The shows revealing the many different facets of Taiwan

Now in its fourth year at the Fringe, the Taiwan Season constantly reminds us that pigeonholing a culture is reductive and pointless. Each production is unique, and certainly the five shows brought to Edinburgh this year could not be more different.

The energetic dancers in 038 mesmerise their audience with intricate, controlled movements.
The energetic dancers in 038 mesmerise their audience with intricate, controlled movements.

Dance, Physical Theatre & Circus

Taiwan Season: 038

Dance Base (Venue 22)

****

Taiwan Season: Together Alone

Dance Base (Venue 22)

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***

Taiwan Season: Heart of Darkness

Summerhall (Venue 26)

***

Theatre

Taiwan Season: Ever Never

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Summerhall (Venue 26)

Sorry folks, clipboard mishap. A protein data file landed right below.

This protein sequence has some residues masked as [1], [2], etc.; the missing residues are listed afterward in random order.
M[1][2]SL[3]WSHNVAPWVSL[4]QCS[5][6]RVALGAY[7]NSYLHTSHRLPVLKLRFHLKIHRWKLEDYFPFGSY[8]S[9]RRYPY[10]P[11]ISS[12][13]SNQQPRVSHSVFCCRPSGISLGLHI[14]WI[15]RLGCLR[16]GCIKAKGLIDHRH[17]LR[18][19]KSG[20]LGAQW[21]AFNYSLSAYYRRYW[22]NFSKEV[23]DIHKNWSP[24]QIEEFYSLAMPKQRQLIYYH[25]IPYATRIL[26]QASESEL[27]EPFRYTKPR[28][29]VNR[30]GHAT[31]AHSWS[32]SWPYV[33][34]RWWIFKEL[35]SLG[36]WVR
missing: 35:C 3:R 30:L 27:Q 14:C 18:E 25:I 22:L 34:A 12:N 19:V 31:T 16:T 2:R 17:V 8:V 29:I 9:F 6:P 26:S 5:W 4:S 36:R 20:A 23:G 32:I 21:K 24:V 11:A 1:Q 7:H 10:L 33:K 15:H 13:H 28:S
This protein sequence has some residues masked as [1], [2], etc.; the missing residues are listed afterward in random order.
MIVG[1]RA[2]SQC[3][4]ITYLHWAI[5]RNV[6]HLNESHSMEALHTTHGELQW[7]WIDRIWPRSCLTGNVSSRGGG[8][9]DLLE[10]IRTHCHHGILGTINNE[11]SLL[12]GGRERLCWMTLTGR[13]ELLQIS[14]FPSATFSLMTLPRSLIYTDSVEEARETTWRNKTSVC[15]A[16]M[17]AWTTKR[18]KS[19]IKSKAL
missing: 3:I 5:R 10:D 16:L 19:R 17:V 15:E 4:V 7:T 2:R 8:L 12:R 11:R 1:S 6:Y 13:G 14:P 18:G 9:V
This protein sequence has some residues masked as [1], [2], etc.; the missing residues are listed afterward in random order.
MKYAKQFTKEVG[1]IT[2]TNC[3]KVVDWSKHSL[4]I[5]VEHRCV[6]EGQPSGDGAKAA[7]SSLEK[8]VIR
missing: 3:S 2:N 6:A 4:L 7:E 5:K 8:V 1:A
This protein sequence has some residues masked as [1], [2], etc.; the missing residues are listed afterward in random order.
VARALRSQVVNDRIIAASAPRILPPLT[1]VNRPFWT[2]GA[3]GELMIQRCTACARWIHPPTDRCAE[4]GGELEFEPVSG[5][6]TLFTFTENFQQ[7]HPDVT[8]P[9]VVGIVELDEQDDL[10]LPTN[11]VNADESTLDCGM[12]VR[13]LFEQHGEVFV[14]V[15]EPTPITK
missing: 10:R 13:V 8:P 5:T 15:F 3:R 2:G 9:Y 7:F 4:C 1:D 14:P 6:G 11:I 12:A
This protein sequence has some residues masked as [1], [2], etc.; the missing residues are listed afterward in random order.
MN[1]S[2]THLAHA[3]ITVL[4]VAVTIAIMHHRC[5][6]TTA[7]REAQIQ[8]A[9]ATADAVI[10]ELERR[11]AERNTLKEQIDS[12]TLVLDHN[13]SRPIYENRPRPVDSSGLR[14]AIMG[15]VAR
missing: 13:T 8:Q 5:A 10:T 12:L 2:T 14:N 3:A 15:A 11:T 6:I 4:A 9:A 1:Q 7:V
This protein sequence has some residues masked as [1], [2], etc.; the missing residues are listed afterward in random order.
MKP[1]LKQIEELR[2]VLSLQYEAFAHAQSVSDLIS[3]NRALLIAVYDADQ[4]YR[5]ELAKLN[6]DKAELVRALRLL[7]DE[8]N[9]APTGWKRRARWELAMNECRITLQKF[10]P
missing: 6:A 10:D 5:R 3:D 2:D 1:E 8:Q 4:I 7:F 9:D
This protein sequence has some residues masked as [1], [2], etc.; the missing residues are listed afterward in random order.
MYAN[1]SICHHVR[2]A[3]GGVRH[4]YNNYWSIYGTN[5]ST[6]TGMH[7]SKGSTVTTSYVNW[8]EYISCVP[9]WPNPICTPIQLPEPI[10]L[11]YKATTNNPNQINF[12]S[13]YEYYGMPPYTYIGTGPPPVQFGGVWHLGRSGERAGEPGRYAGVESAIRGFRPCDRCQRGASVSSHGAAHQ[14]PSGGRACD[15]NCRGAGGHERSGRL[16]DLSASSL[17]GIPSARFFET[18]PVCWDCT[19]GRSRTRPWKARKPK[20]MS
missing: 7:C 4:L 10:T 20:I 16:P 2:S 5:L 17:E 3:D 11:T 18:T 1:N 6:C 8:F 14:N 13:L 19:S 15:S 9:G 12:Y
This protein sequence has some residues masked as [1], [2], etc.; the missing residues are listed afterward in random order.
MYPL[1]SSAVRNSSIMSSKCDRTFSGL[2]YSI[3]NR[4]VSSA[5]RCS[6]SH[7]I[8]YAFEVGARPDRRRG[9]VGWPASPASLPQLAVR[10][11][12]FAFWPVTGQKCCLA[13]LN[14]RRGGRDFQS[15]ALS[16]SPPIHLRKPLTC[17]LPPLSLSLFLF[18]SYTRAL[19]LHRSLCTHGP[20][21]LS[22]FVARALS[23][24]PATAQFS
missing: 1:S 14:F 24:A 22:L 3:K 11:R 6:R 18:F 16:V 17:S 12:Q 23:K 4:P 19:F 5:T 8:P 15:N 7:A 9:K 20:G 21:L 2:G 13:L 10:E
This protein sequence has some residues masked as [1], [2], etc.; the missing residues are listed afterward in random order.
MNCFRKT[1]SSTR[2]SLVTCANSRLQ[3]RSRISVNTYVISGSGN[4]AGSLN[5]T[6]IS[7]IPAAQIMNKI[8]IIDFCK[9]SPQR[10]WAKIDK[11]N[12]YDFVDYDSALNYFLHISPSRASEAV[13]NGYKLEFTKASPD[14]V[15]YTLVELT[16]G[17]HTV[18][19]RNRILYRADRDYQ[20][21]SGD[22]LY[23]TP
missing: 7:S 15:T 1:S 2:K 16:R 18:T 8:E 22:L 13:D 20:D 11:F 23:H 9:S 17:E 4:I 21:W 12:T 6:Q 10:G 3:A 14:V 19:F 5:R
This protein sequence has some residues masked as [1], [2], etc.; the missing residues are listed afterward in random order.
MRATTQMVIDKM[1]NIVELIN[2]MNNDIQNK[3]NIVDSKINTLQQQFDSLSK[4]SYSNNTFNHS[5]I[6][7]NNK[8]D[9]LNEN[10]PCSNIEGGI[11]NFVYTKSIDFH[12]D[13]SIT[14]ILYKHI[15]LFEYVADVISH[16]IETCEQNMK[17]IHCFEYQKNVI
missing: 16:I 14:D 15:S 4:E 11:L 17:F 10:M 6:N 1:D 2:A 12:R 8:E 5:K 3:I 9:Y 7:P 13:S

***

Children’s Shows

Taiwan Season: 
The Backyard Story

Summerhall (Venue 26)

***

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One thing all of them have in common, however, is a sense of home and family; of missing the people left behind, of making and breaking connections, and of reminiscing about times gone by.

In the case of 038, a beautiful and spell-binding piece by Kuo-Shin Chuang Pangcah Dance Theatre, there are echoes from the very distant past. Choreographer Kuo-Shin has been training the nine dancers in his company since they were young children, schooling them in the traditions of the indigenous Amis people of Taiwan. Now grown, most of the dancers have moved away to bigger cities, but still return home once a month to rehearse.